Looking for the perfect engagement ring ? Then you know how nerve-wracking it can be to find the right diamond, the right setting, and also fit all of it into your budget. But what happens if you’ve also got chubby fingers and need a ring that will compliment instead of draw attention to them ?
There are quite a few combinations you can consider for fat or chubby fingers, and all of these can be made by a goldsmith or are already carried by jewelry stores and retailers. Here’s what you need to remember, out of all the following tips: you need to created the illusion or look of a longer, slender looking finger. This is quite easy to do if you know what to look for, and some of the key elements are carat size, gem shape, and how large the ring shank is. So let us guide you through this.
Get the right proportions for your center stone !
Before anything else, your center stone makes all the differences. It’s what will draw the eye and you can make the ring look all the better on your hand with the right proportions. This applies to any finger size, be it chubby, fat, skinny, knobbly, what have you.
Get a measuring tape, or a ruler, and measure the width of your ring finger, where the ring would sit. Measure in millimeters because this is how we’ll be measuring the gemstone as well. Let’s assume you got a 20mm measurement (so a size 10.5-11). Now calculate 40% of that and you get 8mm. That is the rough estimate of how wide the center stone should be, or order for it to be flattering.
You can go larger, like a 50% and thus get a 10mm stone. It will cover enough area of your finger to make the sides look smaller. Don’t go lower than 40% if you want to avoid your gem looking too narrow. Regardless of the shape of the center stone, do not go lower than 40%, or too much over 50%!
Elongated cut gemstones lengthen and slim the finger
These elongated cut diamonds (or gemstones, could be any gem you like) are going to draw the eye along their longest point. So when you set them in the traditional north-south setting, the eye will be draw to how long the stone is. Of course, you need the right proportions for this. You need to calculate this:
- your center stone width is 40 to 50% of your finger width in mm
- your center stone height is determined by the ratio, where 1 is the center stone width, and the extra height (like 0.40 or 0.30) is a percentage of the stone width.
So let’s assume a radiant cut diamond for the size 10.5-11 ring we discussed earlier. The width of the center stone should be 8mm, based on the previous calculations. And in order for the radiant to look nice, let’s go for a 1.40 length to width ratio. This means it should have an 8mm width (the 1)and an 11 mm length (the 1+0.40).
Let’s get another example, for an oval cut this time. Assume a 13.5 ring size, so a 22.6 mm width. 40% for the center stone width, and you get 9mm. The best ovals are also 1.40, so we need an oval that is 9×12.6mm. If you want to cover more of the finger, say 45%, and still keep the same 1.40 ratio for your oval, you need a 10×14.5mm oval.
Opt for a medium-thick ring or wedding band
If you’ll be wearing your engagement ring solo, you should go for a thicker/wider band. The standard is a 2mm wide one, so you may want to go for a 3.5 to 4mm one, depending on how comfortable you are with it.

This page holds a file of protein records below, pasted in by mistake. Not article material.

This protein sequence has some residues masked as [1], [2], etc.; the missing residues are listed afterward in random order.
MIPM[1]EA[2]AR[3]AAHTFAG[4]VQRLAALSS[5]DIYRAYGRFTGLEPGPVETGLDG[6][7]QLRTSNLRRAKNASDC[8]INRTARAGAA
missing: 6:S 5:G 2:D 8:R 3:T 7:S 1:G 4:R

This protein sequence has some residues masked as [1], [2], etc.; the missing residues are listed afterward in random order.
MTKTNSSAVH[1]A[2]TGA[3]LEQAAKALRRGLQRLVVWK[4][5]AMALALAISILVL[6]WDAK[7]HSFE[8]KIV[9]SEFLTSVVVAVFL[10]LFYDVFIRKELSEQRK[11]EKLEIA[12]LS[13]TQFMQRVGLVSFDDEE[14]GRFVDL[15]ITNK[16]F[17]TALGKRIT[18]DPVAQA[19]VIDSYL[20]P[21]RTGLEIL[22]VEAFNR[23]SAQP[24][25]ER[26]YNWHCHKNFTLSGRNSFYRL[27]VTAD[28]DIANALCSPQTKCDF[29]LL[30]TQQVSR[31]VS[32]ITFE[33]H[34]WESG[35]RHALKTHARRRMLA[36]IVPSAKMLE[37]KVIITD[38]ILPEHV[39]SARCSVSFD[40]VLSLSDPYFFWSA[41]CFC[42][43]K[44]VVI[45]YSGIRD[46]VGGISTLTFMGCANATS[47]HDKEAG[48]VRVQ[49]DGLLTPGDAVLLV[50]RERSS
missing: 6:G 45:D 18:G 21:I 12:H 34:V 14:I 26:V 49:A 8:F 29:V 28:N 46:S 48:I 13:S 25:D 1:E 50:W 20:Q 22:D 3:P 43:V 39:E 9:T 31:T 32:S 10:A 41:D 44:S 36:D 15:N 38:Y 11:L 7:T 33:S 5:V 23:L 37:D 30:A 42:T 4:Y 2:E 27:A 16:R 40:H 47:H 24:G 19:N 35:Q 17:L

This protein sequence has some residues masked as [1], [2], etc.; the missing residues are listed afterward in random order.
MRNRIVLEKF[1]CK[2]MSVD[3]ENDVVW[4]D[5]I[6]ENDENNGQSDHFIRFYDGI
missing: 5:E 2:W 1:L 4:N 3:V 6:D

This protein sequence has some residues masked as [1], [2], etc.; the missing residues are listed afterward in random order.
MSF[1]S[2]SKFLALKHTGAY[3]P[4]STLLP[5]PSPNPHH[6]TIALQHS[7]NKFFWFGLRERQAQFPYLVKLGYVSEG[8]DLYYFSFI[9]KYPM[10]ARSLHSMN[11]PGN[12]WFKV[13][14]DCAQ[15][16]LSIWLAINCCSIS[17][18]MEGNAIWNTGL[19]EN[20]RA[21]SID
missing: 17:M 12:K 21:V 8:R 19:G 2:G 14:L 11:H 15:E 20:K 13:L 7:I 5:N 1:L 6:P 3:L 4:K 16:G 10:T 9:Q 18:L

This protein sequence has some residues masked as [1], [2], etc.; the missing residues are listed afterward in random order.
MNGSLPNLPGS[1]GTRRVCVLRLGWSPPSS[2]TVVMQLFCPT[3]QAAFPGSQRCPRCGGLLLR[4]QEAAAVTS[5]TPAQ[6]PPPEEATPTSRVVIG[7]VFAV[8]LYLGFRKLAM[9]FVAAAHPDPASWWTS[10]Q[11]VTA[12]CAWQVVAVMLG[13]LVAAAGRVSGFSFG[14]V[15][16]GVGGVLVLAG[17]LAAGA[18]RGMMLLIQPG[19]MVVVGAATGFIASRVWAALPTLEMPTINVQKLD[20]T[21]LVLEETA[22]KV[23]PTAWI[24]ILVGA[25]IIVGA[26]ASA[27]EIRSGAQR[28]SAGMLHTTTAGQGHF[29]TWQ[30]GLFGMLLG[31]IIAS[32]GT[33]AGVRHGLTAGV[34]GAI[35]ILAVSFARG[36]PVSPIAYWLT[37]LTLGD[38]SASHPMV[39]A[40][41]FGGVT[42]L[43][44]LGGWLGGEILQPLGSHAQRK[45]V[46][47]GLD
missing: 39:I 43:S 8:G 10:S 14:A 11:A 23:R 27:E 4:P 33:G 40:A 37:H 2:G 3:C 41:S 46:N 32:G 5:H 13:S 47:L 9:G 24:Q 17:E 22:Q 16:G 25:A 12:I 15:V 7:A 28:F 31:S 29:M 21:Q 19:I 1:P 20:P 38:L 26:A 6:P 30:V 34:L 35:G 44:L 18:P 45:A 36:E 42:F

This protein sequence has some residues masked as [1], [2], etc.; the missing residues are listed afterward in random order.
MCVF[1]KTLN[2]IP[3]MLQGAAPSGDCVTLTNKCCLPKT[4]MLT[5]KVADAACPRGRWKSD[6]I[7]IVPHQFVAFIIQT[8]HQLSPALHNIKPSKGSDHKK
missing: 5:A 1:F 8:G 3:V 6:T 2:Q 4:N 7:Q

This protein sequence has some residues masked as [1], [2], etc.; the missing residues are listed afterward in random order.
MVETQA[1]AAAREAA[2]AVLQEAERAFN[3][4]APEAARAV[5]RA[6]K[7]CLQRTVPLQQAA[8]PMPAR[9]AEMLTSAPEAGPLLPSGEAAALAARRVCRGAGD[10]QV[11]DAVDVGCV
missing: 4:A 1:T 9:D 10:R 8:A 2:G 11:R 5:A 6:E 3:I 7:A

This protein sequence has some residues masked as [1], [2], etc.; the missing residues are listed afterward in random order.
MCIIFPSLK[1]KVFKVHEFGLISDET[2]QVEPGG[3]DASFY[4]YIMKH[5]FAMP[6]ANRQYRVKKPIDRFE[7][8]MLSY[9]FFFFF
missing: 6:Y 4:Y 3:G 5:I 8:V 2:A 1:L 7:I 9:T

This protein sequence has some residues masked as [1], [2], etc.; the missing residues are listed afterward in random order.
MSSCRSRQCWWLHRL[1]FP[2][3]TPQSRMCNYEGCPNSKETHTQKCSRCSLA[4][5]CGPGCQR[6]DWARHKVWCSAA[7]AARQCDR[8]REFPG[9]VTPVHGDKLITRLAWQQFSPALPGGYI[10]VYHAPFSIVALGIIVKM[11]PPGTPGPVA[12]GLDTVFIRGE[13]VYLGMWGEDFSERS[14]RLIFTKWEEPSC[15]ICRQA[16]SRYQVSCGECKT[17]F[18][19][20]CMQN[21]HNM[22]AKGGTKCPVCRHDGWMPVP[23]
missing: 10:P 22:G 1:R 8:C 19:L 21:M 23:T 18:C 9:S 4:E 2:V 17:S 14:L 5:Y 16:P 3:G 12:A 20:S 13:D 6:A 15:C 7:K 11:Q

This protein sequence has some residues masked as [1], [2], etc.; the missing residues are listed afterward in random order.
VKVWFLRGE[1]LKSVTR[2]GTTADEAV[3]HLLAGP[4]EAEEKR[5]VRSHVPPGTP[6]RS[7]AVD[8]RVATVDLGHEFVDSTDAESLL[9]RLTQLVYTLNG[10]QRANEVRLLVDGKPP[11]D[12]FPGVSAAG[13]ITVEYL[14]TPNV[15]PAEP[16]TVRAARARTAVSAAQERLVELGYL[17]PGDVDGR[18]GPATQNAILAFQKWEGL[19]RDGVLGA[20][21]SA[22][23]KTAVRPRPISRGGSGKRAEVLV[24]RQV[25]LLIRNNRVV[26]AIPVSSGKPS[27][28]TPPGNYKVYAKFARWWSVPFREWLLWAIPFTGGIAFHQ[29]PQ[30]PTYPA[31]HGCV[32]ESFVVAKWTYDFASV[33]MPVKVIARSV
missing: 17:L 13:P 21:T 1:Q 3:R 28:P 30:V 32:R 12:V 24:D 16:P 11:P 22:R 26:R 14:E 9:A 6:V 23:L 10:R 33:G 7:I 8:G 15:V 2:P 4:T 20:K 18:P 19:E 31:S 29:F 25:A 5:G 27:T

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2 carat oval cut solitaire ring, set in 14k gold. See it on Amazon.
If you’re planning to stack, you could keep your engagement ring at 2mm and the wedding band also at 2mm, or perhaps 3mm for a total of 4 or 5 mm.
The point is to not get a dainty band for a larger center stone, else is will look unbalanced. But you also don’t want to get a ring combo on your finger that will take up too much space, making your fingers look shorter.
Toi et moi rings are a nice combo
Okay, what if you’re looking at toi et moi rings ? How does the 40-50% center stone ratio look now ? Well it should encompass the total width of both stones together. Or, you can completely forget about it and get the two stones you love, because they will take up enough space on your finger so there won’t be much side left.
Toi et moi settings (and loose cluster settings) are actually great at making the whole ring look larger, which is always a great thing.
Large halo rings are good to cover more space
Alright, what if the perfect ratio for your center stone means you can’t afford that stone ? Or maybe you can afford it but want a halo around it too.
Then then halo will look best if it measures that 40-50% ratio at its widest point. This means you can get a slightly smaller center stone, and the rest of the width will come from the halo.
2 cttw radiant diamond ring with halo and pave split shank, set in 14k gold. See it on Amazon.
A word of caution on overly large/wide halo rings. They can end up looking like cocktail rings, so make sure you’re okay with wearing that ring every single day and are comfortable with the way it sits on the finger.
Double shank rings also help elongate the finger
Another option would be to get a double or split shank ring. A double shank ring has basically two ring shanks, one soldered at one end and one at the other end, creating a negative space between them. This works very well for larger, longer stones. It may not accommodate a wedding band on the same finger though.
Split shank rings are just like they sound, a single shank that splits into two, with the center stone nestled right between the two arms. You can take advantage of this and create a filigree pattern, or add extra stones at the top, like tiny accents at either end of the stone if it’s not long enough or you want extra embellishment.
I’m the main author for shinyfacts.com. I started this site after we did tons of research before our wedding and noticed that there is information about rings, jewelry, and so on that is really hard to find on the internet.